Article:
Press release |

UNICEF Makes Vaccine Prices Public in Move Likely to have Major Impact on Developing Country Market

Geneva, 27 May 2011 — In a bid to increase transparency and stimulate competition to bring down the prices of vaccines needed in the developing world, UNICEF has decided to publish the prices it pays to vaccine manufacturers.

“This is a real step forward—until now it was difficult for countries to find out what companies were charging for specific vaccines,” said Daniel Berman, Deputy Director of the Campaign for Access to Essential Medicines at Médecins Sans Frontières (MSF). “Full price transparency facilitates competition and will allow buyers to make the best choices for immunisation programmes.”

UNICEF is one of the largest vaccine purchasers, spending US$757 million on vaccines in 2010. Before January 2011, UNICEF only published average weighted prices of vaccines, rather than list the specific prices charged by each producer.  This made it difficult for governments to know if they were getting reasonable prices from vaccine producers.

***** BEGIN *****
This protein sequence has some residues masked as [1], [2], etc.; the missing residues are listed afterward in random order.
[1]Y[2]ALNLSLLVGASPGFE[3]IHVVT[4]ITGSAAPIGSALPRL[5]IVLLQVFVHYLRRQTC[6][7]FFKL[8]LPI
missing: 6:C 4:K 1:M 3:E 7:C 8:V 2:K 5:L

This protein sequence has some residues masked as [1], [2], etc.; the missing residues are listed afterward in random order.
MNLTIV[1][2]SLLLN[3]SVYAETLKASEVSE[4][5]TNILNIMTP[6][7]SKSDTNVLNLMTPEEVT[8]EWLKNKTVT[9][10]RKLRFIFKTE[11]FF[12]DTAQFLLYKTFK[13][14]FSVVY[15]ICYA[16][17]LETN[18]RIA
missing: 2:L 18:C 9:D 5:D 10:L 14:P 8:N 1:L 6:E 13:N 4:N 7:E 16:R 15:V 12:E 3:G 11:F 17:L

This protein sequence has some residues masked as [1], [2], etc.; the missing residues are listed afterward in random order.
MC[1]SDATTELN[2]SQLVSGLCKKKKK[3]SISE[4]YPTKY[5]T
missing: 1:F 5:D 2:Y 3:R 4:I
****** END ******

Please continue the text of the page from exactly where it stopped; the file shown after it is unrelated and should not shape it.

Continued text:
A voluntary price reporting system was established earlier this year that covered the annual prices paid by UNICEF over the last decade. Despite initial reluctance, most companies have now given their green light for UNICEF to publish retrospective prices. From now on, price reporting will be systematic and company prices will be routinely published.”

By getting access to these prices, buyers will be able to take advantage of the increasing capacity of emerging countries to develop and produce quality vaccines at significantly lower costs,” Mr Berman said.

The GAVI Alliance, a major financer of vaccines for low income countries, can also help to bring down prices. Médecins Sans Frontières urges GAVI to use their buying power to stimulate competition and to create incentives for emerging country producers to speed up the development of low-cost, adapted versions of vaccines.

“Developing countries would benefit from vaccines that are easier to store and transport, do not need refrigeration and that are easier to administer – orally or through patches, for example rather than with needles. GAVI should flex its purchasing muscles to encourage manufacturers down this path,” said Mr Berman.  

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